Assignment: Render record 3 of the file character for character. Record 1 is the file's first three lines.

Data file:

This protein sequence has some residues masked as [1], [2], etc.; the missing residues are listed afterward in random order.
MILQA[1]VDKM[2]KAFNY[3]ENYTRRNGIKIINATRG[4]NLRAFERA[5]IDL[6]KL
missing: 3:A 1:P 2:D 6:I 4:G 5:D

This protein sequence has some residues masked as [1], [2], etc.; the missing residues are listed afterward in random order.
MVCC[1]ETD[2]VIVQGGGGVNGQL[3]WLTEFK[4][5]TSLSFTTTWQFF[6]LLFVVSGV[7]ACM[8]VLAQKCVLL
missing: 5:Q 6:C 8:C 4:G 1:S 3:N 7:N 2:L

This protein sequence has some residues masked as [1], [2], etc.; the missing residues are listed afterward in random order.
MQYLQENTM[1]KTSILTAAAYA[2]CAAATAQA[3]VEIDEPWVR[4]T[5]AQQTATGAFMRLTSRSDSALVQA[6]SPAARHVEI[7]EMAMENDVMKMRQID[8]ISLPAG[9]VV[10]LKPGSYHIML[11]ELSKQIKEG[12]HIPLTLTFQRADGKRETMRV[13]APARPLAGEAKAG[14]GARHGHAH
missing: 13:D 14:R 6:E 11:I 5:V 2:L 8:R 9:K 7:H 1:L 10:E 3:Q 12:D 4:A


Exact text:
This protein sequence has some residues masked as [1], [2], etc.; the missing residues are listed afterward in random order.
MQYLQENTM[1]KTSILTAAAYA[2]CAAATAQA[3]VEIDEPWVR[4]T[5]AQQTATGAFMRLTSRSDSALVQA[6]SPAARHVEI[7]EMAMENDVMKMRQID[8]ISLPAG[9]VV[10]LKPGSYHIML[11]ELSKQIKEG[12]HIPLTLTFQRADGKRETMRV[13]APARPLAGEAKAG[14]GARHGHAH
missing: 13:D 14:R 6:E 11:I 5:V 2:L 8:R 9:K 7:H 1:L 10:E 3:Q 12:D 4:A